Marijuana grown outdoors is subject to over 200 types of pesticides and other contaminants including metals, toxins, fungicides, fungus, mold, mildew, bacteria, and other chemicals.  In addition to posing risks to the human nervous system and being linked to cancer, pesticides and other contaminants can devastate the ecosystem and have already been indicted in the nationwide decline of honeybee populations, the mass deaths of bats, and sex change in male frogs.

You read that right.  Male frogs exposed to certain pesticides can become females.

Indoor grown marijuana isn’t necessarily a better alternative, though.  In fact, indoor marijuana cultivation can take an even greater toll on the environment given its use of high-powered light bulbs, dehumidifiers, carbon dioxide generators, and ventilation systems.  In Humboldt County, a marijuana growing hub in California, one estimate indicates that indoor grows account for 10% of the entire country’s electricity use, or the male frog, carbon footprint equivalent of what it would take to power 13,000 homes.

Clearly, the cannabis industry has to figure out how to become more sustainable.   Criminalization does make it more difficult to regulate energy consumption, but legalizing the plant won’t solve the problem without intervention specifically designed to help growers reduce their carbon footprint, and that won’t happen until environment sustainability becomes more important to government officials and civilians than turning a profit.  Happily, segments of the marijuana industry are actively trying to lighten the impact marijuana production has on the environment.

What is Clean Green Certified?

Even though marijuana’s federal legal status makes it impossible to be officially labeled “organic” (that prized title can come from the USDA alone, and the USDA doesn’t recognize marijuana as a legitimate crop), Clean Green Certified, an unofficial organic certifier, awards producers of cannabis “cultivated using sustainable, natural, and organically-based practices” with certification consumers can trust.  Clean Green Certified models international and national organic and environmentally friendly program standards, requiring third-party lab testing and onsite inspections.  Additionally, in order to receive certification, cannabis production operations must integrate a plan for carbon footprint reduction, water conservation, and fair labor.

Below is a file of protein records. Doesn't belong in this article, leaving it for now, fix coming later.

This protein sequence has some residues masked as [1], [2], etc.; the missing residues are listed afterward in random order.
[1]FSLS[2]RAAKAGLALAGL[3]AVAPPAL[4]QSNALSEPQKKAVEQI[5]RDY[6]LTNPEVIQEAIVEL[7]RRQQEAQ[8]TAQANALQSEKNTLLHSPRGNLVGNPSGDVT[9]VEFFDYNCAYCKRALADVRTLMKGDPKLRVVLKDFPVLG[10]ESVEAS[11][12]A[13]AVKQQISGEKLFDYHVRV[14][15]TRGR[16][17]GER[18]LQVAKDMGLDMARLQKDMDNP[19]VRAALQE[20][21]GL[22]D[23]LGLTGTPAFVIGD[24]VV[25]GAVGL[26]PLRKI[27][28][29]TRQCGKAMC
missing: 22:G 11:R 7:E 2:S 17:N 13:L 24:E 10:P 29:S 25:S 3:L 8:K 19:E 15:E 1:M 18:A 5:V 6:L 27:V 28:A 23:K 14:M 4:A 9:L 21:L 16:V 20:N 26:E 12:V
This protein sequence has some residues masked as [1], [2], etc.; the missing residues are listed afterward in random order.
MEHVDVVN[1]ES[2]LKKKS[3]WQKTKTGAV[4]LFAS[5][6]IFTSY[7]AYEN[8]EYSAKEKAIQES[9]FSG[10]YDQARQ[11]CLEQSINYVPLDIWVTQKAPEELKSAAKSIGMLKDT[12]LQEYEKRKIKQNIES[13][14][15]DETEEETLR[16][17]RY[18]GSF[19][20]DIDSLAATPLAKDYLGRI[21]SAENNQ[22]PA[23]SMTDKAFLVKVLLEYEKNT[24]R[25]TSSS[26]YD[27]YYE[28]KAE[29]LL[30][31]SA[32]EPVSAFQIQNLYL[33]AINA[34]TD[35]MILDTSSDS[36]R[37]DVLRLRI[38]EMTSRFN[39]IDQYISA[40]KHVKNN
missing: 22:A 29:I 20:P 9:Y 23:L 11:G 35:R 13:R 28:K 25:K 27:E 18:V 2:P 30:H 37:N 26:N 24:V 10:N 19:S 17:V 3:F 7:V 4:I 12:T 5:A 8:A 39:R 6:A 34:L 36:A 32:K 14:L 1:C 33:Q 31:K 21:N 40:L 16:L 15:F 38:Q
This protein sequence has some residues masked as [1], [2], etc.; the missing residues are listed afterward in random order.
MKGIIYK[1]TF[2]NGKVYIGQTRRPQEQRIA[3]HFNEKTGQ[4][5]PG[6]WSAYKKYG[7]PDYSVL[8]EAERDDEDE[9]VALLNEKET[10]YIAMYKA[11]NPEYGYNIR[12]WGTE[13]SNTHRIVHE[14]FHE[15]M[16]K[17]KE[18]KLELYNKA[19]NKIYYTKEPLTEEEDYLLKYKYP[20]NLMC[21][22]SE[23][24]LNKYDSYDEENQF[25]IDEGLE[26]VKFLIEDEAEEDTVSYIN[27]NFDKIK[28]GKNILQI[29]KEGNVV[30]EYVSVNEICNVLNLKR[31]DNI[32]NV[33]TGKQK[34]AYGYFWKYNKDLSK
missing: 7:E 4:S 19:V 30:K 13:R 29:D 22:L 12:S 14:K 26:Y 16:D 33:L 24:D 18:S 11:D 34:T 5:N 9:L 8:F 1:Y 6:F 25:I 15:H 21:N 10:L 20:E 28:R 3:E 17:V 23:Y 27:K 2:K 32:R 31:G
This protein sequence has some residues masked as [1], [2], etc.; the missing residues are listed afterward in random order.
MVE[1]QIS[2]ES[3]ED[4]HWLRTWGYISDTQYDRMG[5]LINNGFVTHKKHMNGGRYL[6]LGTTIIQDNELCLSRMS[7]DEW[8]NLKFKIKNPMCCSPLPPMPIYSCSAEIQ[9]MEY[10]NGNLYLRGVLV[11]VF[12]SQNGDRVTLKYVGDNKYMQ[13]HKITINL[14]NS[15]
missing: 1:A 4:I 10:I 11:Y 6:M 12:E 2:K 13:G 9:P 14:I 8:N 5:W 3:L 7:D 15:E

As marijuana use becomes more legitimate and common across the country, the demand for organic cannabis continues to rise.  Marijuana consumers aren’t ignorant; a lot of them care about the quality of the marijuana they are ingesting to the same degree that they care about their coffee beans or kale leaves.

In fact, Americans 30 years old and younger are kind of obsessed with the ingredients in their food and  “clean eating,” and in a country with a growing diabetes epidemic, significant obesity problem, a projected rise in cancer in the next three years, and an unprecedented rate of human induced climate change, it is incredibly important to remain vigilant about the substances we consume and the ways we depend on the environment to produce them.

Dianna Benjamin

About the author: Dianna Benjamin is a freelance writer, teacher, wife, and mom horrified and fascinated by social justice and our inability--yet constant pursuit--to get it right.